They left their jobs, sold their house and possessions, and hit the road in September 2015 in their full-time “home on wheels”. Since then they have traveled the US, Canada, and even internationally by RV.
Now, they are Discovery Channel & PBS TV Co-stars of “Go North” on Amazon Prime Video, co-founders and instructors of RV Masterclass, and contributing authors for Hwy.co and an Arizona travel guide.

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Jim Niemann

Saturday 3rd of June 2023

I have serious doubts surrounding the governments true intentions regarding humans having extended stays on public land. The forest service builds roads for timber allotments. We taxpayers supplement the destruction of the same forests homeless are chased out of. The same holds true for BLM lands. A vast majority of the maintained roads are for mining operations, we pay for those roads while mining claims cost a few hundred dollars per year. The mining sites are rarely if ever reclaimed fully. I know many people that would gladly pay for 6 month permits like the LTVA's offer. Unfortunatey there are no cool weather LTVA's. Livestock have more rights than humans on public land. They soil the waterways and destroy the vegetation. Ask any boondocker if they see cattle camping in streams and doing their business anywhere they feel like. Boondockers must move every 2 weeks, while cattle get to stay there all summer. Ranchers pay as little as 3 dollars a month for a cow/ calf pair to use public resources. It's ashame we cant tolerate the needy amongst us, but cows, sheep, mining, and forestry operations can do as they please on public land.

Ryan

Tuesday 28th of February 2023

Having experienced bouts of shelterlessness, I thank you for approaching this issue carefully. All too often those without permanent homes and low incomes are seen as subhuman. That they do not deserve the same amount of respect and dignity as any other typical life person automatically receives anywhere they go. It is hard enough to live your life in view of the public eye, but it becomes downright mentally maddening when the looks you get from every person looking in on your publicly displayed life are ones of judgement and fear. The truth is the more society excludes those with no shelter, the less care they take of themselves and the area in which they stay. A simple smile is often enough to want to pick up the trash you inadvertently have left around your makeshift home. Yes, not all people out doors will keep a clean camp, but not all people who live indoors keep a clean home, it's just you cannot see behind the door and walls of theirs. If certain people follow the rules like we are all supposed to, I don't see why living nomadically within a national park is an issue. Albeit, permitting can be expensive, but still nowhere near rent in some areas. However, whether you are trying to live in a national park, or camp a weekend, if you are a terrible person the site will be trashed for those that wish to potentially use it again, so really the message of your article should not have much to do with unsheltered folks as much as it should have to do with LEAVING IT BETTER THAN YOU FOUND IT.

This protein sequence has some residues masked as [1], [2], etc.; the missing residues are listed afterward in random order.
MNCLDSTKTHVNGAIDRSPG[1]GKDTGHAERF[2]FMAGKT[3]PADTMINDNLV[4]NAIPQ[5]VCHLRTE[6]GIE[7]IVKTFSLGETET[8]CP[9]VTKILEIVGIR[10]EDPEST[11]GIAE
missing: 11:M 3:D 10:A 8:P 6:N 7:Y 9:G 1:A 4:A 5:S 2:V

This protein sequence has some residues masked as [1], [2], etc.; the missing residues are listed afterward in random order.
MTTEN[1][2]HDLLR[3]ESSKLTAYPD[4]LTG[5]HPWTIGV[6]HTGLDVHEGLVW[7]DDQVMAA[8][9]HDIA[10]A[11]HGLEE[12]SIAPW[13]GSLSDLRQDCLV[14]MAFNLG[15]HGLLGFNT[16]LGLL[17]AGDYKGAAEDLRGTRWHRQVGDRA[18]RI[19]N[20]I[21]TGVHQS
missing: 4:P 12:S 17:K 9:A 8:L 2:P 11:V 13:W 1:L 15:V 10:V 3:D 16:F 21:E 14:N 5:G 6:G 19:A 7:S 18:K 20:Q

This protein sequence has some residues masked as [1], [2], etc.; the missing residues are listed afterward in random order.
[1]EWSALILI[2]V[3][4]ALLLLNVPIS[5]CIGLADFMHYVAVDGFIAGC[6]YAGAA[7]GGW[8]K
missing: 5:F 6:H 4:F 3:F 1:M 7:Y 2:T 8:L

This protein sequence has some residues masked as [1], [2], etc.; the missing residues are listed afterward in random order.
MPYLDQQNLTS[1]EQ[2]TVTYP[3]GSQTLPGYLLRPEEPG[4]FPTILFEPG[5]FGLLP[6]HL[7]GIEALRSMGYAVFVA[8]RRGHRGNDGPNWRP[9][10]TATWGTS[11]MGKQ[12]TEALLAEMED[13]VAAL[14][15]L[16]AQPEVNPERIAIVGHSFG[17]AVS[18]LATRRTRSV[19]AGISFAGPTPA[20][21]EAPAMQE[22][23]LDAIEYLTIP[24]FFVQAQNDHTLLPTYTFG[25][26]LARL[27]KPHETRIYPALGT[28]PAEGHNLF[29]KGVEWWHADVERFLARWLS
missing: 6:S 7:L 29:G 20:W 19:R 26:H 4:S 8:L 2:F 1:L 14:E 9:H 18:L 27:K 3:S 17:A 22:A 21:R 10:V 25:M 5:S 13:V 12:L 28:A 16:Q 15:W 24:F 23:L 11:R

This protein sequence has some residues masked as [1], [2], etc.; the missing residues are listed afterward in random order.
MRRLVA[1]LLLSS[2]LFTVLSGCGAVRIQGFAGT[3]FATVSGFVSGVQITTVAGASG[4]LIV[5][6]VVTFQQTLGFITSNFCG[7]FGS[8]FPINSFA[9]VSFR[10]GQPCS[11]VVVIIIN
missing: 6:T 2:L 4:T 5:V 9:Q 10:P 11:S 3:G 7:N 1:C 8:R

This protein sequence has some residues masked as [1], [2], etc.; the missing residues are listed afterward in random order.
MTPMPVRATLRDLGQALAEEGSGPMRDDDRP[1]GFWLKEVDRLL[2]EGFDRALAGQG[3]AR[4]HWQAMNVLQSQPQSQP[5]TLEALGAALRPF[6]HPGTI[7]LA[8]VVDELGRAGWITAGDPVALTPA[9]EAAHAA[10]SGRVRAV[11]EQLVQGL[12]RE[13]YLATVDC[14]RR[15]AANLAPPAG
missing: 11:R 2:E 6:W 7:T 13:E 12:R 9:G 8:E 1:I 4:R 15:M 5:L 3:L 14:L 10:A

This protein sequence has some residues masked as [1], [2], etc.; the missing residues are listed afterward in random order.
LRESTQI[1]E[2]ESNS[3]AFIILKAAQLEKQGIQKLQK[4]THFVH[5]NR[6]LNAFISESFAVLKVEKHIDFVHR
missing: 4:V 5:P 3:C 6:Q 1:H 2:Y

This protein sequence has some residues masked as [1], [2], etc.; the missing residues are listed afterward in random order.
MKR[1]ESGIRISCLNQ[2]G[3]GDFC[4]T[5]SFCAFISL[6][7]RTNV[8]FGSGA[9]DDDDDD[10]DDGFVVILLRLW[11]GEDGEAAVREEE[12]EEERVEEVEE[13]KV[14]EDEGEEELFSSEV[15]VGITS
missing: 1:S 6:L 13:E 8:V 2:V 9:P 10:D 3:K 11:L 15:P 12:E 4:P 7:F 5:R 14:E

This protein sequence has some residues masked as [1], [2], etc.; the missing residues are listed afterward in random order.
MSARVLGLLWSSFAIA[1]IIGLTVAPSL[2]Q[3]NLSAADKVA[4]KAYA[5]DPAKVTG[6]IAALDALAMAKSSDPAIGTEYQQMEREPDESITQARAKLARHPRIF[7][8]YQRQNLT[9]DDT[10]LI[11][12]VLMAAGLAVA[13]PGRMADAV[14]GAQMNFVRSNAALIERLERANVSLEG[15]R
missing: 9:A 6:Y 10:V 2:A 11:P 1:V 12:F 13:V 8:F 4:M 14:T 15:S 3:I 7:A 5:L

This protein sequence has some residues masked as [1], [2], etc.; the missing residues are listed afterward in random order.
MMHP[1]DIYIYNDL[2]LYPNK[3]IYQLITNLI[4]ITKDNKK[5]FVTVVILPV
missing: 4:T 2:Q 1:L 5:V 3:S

Andrea Schmidlin

Sunday 12th of February 2023

Thank you for displaying empathy in your article. This is a difficult problem and too often is treated like it’s simple, with a “round ‘em up” approach. I appreciate that you see homeless individuals as humans with dignity and value.